The lateral surface area of the frustum is equal to the lateral surface area of the original cone minus the lateral surface area of the top cone. The surface area of the original cone is simply 
$5\times 10\times \pi=50\pi$. 
The surface area of the top cone is $\pi\times r\times s\approx 119.874$. 
So our lateral surface area is 

All we have left is to add the two bases. The total area of thebases is $25\pi+\pi\cdot r^2\approx 138.477$. So our final answer is \[37.207+138.477=175.684\approx\boxed{176}.\]
Solution II 
Using dimensional change and ratio, proportion.

Cut the cone and observe the shape.

The circumference of the larger circle is 20pi (10 is the radius) and the base of

the cone circle circumference is 10pi (5 is the radius), which means that the cut-off cone shape is a half circle because it's \(\dfrac {10\pi } {20\pi }\) or \(\dfrac {1 } {2 }\) of the larger circle. (180 degrees)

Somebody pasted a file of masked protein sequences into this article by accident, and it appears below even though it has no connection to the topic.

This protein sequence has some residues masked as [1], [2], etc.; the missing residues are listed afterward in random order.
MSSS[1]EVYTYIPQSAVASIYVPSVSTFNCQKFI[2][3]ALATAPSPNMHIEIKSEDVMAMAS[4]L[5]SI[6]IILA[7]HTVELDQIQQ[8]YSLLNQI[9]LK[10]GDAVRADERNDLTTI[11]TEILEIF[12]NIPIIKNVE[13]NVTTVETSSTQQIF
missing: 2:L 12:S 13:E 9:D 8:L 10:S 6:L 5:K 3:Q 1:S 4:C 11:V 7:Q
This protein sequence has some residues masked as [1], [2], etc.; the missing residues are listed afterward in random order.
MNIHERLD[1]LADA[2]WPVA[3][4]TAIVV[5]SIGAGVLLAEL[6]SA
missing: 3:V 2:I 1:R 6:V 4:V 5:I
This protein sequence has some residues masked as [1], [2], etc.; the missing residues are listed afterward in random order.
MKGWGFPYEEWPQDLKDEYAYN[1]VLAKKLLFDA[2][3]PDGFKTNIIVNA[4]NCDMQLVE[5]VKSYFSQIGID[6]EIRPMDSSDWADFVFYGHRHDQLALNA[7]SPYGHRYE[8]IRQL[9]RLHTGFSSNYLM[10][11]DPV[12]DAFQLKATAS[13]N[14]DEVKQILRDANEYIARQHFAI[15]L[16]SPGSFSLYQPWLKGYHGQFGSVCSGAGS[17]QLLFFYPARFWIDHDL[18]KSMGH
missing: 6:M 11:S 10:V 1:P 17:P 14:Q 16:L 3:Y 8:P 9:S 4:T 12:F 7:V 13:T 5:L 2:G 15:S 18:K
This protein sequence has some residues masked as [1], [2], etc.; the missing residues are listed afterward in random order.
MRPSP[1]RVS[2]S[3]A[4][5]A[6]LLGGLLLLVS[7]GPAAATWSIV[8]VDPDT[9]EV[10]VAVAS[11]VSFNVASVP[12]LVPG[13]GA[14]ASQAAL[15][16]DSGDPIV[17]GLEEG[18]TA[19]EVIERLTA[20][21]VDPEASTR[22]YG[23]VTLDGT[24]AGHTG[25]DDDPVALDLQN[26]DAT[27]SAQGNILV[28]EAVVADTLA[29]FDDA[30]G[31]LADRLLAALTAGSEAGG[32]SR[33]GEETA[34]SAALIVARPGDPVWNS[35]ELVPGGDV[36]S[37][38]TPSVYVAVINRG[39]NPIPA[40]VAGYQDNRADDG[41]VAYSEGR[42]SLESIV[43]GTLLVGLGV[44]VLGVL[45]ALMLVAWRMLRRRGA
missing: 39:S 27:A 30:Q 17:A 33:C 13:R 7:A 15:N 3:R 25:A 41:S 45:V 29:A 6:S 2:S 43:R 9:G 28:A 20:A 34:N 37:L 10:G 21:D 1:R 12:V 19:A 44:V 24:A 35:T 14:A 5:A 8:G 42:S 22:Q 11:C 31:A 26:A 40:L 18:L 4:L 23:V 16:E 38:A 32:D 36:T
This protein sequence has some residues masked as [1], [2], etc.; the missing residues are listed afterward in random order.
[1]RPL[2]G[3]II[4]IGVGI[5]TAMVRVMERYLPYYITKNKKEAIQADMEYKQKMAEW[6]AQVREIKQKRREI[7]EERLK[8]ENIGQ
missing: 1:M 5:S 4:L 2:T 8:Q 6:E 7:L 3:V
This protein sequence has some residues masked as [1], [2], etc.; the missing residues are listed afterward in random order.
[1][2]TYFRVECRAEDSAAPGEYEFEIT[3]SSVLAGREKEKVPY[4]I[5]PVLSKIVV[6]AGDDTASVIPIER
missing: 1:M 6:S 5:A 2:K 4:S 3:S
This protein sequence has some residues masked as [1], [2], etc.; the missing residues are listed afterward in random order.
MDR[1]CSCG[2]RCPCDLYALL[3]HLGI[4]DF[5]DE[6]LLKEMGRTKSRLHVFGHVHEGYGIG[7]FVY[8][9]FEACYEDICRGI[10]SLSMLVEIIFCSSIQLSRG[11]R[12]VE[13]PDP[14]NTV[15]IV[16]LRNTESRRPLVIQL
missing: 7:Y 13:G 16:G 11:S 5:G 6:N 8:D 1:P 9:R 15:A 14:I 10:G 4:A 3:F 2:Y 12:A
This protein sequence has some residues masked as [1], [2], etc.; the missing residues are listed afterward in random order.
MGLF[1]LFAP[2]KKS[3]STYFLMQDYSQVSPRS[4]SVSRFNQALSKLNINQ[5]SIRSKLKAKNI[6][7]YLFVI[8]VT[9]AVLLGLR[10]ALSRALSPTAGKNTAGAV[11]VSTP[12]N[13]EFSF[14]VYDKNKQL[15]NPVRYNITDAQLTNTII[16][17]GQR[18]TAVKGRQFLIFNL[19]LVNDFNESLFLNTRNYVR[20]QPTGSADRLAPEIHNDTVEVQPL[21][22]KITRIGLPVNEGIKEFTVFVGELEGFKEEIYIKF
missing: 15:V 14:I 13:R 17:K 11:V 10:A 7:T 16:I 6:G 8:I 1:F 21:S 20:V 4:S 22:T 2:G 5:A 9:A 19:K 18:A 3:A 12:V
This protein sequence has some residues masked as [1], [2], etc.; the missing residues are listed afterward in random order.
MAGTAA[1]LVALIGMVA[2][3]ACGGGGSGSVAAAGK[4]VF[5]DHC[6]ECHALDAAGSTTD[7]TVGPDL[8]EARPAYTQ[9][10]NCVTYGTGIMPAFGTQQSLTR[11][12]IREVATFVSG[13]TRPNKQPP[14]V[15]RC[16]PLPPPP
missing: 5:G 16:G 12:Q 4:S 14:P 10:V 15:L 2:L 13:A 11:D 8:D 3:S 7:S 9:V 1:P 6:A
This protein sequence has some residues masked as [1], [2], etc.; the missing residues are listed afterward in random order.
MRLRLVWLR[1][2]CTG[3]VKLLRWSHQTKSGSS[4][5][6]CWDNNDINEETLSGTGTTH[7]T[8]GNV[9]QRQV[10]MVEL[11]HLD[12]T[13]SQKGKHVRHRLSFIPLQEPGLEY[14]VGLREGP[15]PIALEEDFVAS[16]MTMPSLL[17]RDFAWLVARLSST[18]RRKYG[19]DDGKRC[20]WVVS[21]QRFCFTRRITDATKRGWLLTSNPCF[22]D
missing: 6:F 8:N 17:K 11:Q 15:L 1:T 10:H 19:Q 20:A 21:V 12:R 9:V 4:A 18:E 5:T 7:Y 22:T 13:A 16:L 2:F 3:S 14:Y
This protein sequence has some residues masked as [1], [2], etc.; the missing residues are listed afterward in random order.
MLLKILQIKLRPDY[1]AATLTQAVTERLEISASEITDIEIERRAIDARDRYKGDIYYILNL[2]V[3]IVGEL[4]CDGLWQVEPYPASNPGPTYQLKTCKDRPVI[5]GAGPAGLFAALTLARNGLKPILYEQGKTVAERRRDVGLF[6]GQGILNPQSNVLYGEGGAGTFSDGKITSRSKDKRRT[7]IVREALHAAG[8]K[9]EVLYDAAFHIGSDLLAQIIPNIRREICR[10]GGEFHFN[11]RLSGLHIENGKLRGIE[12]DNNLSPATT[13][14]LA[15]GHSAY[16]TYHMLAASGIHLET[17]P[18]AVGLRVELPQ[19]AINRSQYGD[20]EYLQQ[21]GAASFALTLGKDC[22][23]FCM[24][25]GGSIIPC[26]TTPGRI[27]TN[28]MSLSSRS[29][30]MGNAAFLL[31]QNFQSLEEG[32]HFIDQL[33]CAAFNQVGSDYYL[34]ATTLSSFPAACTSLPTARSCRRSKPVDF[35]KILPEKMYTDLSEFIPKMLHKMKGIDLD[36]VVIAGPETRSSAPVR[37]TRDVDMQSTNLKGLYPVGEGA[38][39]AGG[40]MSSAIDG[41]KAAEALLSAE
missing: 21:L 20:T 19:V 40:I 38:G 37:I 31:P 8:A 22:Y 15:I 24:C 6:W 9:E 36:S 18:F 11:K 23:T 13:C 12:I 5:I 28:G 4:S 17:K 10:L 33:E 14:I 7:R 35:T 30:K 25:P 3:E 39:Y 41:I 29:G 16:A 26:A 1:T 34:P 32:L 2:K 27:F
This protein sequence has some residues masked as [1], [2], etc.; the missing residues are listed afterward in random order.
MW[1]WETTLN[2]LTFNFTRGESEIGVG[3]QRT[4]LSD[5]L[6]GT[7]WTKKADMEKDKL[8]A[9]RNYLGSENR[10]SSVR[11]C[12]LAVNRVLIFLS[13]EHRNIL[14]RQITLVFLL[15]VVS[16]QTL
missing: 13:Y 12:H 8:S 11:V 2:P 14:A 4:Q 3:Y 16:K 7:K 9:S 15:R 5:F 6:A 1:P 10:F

To find the part that is the area of the frustum not including the top and bottom circles,

you use the area of the half circle minus the area of the smaller half circle.

Since the volume ratio of the smaller cone to larger cone = 2 to 3, the side ratio of the

two radius is \(\dfrac {\sqrt [3] {2}} {\sqrt [3] {3}}\).

Using this ratio, we can get the radius of the smaller circle as 10 * \(\dfrac {\sqrt [3] {2}} {\sqrt [3] {3}}\) and the radius of the top circle of the frustum as 5 * \(\dfrac {\sqrt [3] {2}} {\sqrt [3] {3}}\).


Now we can solve this :

 \(\dfrac {1 } {2 }\)\(\left[ 10^{2}\pi -\left( 10\times \dfrac {\sqrt [3] {2}} {\sqrt [3] {3}}\right) ^{2}\pi \right] \) + \(5^{2}\pi +\left( 5\times \dfrac {\sqrt [3] {2}} {\sqrt {3}}\right) ^{2}\pi \) = about 176 (after you round up)ional change and ratio, proportion.